According to the Ministry of Foreign Affairs, “The Polish Armed Forces have never used cluster munitions in combat.”[8] However, Polish forces deployed in Afghanistan may have possessed the weapon. According to a press account, the chief executive of a Polish company that produces cluster munitions said, “Polish troops at Nangar Khel in Afghanistan had mortar missiles with cluster munitions.”[9]


Poland acknowledges possessing both air-dropped and surface-launched cluster munitions.[10] Polish Land Forces are equipped with the following types:

  • 122mm unguided rocket projectile M-21FK “FENIKS-Z,” containing 42 GKO submunitions. These munitions are deployed by BM-21/21M or RM 70/85 Multiple Launch Rocket Systems.
  • 122mm unguided artillery shell “HESYT-1,” containing 20 GKO submunitions. These munitions are deployed by the self-propelled howitzer HS 2S1 “GOŹDZIK.”
  • 98mm unguided mortar shell “RAD-2,” containing 12 GKO submunitions and deployed by M-98 mortar.

The Polish Air Force possesses the following types of cluster munitions:

  • ZK-300 cluster bomb, containing 315 PLBOk fragmentation bomblets; both the carrier and bomblets were designed and produced in Poland.
  • BKF expendable unit loader with anti-tank, incendiary and fragmentation bomblets, imported from the former Soviet Union.

According to the Ministry of Foreign Affairs, “The GKO submunitions are typical DPICM (Dual Purpose Improved Conventional Munitions) that combine anti-personnel fragmentation feature with an anti-armour shaped charge. It should be stressed that the GKO – the entirely Polish design – is relatively new and modern. Both the GKO submunitions and their carriers, which the Polish Armed Forces are equipped with, have been produced in Poland since 2001. The GKO incorporate a back-up self-destruction mechanism, which destroys the unexploded on impact submunitions after a set delay of about 20 seconds. The simple and reliable fuse sequence with two independent detonators ensures negligible failure rate of the submunitions in all environmental conditions. High reliability of the GKO has been confirmed during acceptance trials and field trials in different conditions.”[11]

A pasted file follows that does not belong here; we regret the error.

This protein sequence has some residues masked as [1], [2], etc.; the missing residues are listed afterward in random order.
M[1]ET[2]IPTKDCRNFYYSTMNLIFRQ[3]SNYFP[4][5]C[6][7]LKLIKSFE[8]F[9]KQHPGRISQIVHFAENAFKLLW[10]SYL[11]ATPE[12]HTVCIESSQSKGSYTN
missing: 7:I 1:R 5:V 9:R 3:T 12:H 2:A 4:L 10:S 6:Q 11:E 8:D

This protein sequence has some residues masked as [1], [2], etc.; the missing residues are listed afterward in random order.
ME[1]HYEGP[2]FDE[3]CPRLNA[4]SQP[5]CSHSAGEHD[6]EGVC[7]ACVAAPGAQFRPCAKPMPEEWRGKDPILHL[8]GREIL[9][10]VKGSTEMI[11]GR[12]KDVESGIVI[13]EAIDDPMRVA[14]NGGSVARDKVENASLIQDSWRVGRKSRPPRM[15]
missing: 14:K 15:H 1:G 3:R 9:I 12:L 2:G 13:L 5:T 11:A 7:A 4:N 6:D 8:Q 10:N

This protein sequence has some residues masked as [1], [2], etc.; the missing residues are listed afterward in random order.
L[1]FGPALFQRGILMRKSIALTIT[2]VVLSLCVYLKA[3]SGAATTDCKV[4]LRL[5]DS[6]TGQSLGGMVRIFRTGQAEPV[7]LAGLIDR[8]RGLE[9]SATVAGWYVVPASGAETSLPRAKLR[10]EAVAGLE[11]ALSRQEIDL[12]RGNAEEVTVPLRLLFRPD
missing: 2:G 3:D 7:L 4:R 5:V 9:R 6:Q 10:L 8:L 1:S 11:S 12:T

The Ministry of Foreign Affairs also stated that the air-dropped “obsolete cluster munitions entered into service in 1980s during the Warsaw Pact Era. These weapons are carried by Su-22 aircrafts. It should be stressed that the current military Air Forces doctrine does not anticipate any use of air-delivered cluster munitions in military operations. Therefore, it is almost certain that those weapons will be left untouched in their storage sites until their life span expires. The F-16 multirole fighters, which the Polish Air Forces have recently acquired, are not equipped with cluster munitions.”[12]

However, contradictory information exists that indicates cluster munitions were included in the F-16 sale. In 2001, the United States Defense Cooperation Agency notified the US Congress of a possible Foreign Military Sale to Poland including 384 CBU-87 combined effects cluster bombs.[13] On 22 July 2002 another notification indicated that the US would supply 140 CBU-97 Sensor Fuzed Weapons with Wind Corrected Munitions Dispensers in an additional F-16 sale.[14]

In addition, the Jane’s Information Group lists Poland as possessing KMG-U dispensers, RBK-250, RBK-275, and RBK-500 cluster bombs.[15]

Production and Transfer